Warrior Archetypes X: Hercules - Heroic Insanity
The hero Hercules, greatest and most revered of all the Greek heroes, was deliberately spawned by Zeus in order to create a special protector for mankind. In practice, Hercules killed as many innocents as he protected. It was as if Zeus’s grand experiment to create the Ultimate Hero went entirely wrong, creating a super-strong, drunken, half-mad idiot who saves and massacres people by turns. Of course, much is blamed on Zeus’s jealous wife Hera, who hated Hercules and constantly tried to get him killed, but this line of excuses has the ring of a late-addition devil-made-me-do-it pretext. The hero’s very name - Heracles in the original Greek - means Glory of Hera, and it is patently obvious that he is actually her special hero, the one who acts out her repressed aggressions in a quite satisfactory way.
Hercules is basically a loose cannon. His adventures are peppered by brutal killings, often accidental or done in a fit of temper. He starts by killing one of his childhood tutors, and eventually permanently injures another one accidentally - the wise centaur Chiron, who bears a poisoned wound for life. The twelve labors are placed on him by his kingly cousin Eurystheus because he kills his wife and children. This is supposedly due to a madness placed upon him by Hera, but this madness seems to recur throughout his life. It’s a terrible irony - the one man who is stronger than all the other mortals has a case of periodic mental illness that makes him dangerously violent.
To take on this archetype is to take on the Dream of the Hero. It’s about the glory that one is supposed to accrue through warfare and physical courage. We’re no stranger to this dream; we’ve all been fed the idea, at one point or another, that the only good death is one in battle, and that even dying in battle is a good thing as long as your deeds were heroic enough that you will be remembered. It’s an ambivalent Dream. We feel its pull even as we shy away from it. We are seduced by it even as we speak out against it. It makes us jittery, even when we adore it. Like Hercules, it is mixed blessing and curse. Hercules warriors may find themselves inadvertently slipping into the mindset of the Holy Hero over insignificant annoyances; if they’re not careful, anything can trigger a Hercules episode. On the other hand, they are happily willing and even enthusiastic about rushing into battle for a Holy Cause, as long as they can be convinced - and to be fair, often they don’t take much convincing - that the cause is indeed Sacred.
Hercules is, of course, finally done in by a woman. While traveling with his wife Deianeira, she is accosted by the centaur Nessus, who carries her off to rape her. Hercules shoots him as he runs away, and Deianeira is saved....but the dying centaur whispers to her to soak up some of his magical blood with her skirt, and if ever Hercules should seem to be straying, she should weave it into a shirt for him to wear. She takes him at his word, and saves some of his blood. Not long afterwards, Hercules decides to steal a princess named Iole, whom he has loved for many years, and replace Deianeira. She becomes frightened and makes the shirt, but the centaur has played a cruel trick on her. When Hercules dons the shirt, it burns him so fiercely that he bursts into flame and dies.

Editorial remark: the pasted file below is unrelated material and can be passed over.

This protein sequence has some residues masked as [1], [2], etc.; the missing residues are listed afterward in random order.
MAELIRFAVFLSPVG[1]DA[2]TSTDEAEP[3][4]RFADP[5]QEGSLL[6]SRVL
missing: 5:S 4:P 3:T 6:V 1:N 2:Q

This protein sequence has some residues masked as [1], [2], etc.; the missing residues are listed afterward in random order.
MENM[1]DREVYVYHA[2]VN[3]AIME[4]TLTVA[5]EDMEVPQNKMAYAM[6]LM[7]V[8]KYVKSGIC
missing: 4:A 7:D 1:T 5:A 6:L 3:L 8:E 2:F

After his death, however, things change. He is brought up to Olympus, where he is made an immortal and marries Zeus’s daughter Hebe. His character completely changes at this point; he ceases all violence and becomes instead a magical protector that people call on in times of need. The cult of Hercules was incredibly popular throughout the Hellenistic era, and not necessarily because people wished to imitate him. As a divine protector, he was invoked frequently by frightened travelers and the oppressed; his checkered past simply made him a god who knew what it was to be human and imperfect, and therefore would be more likely to aid other imperfect humans.
The Hercules warrior who desperately wants a cause may take up with the first one that comes by, forgetting to turn on his skepticism. Yet we do need heroes in this world - meaning those who are willing to put themselves in harm’s way to make the world a better place. This is, in a way, the ultimate archetype of the Questing Warrior - Hercules does not do well in an army - and he must have his lone quests in order to gain his glory.
It is no accident that Hercules had to die before he learned self-control. Sometimes the would-be hero has to undergo a terrible experience that strips his soul and his assumptions to the bone, forcing him to start over as someone entirely different, before he can see truth through the propaganda. To be the divine hero, one has to have been the imperfect, messy, half-mad mortal hero, and then one has to die - often painfully - to that existence, in order that one might both know it well and be done with it. Only then can the hero fulfill the Dream of Glory that was promised out of that nebulous cloud that held out the sword. Hercules must learn the hard way, because that is the nature of this archetype - one of the strangest, most painful, and most glorious of all the warrior natures.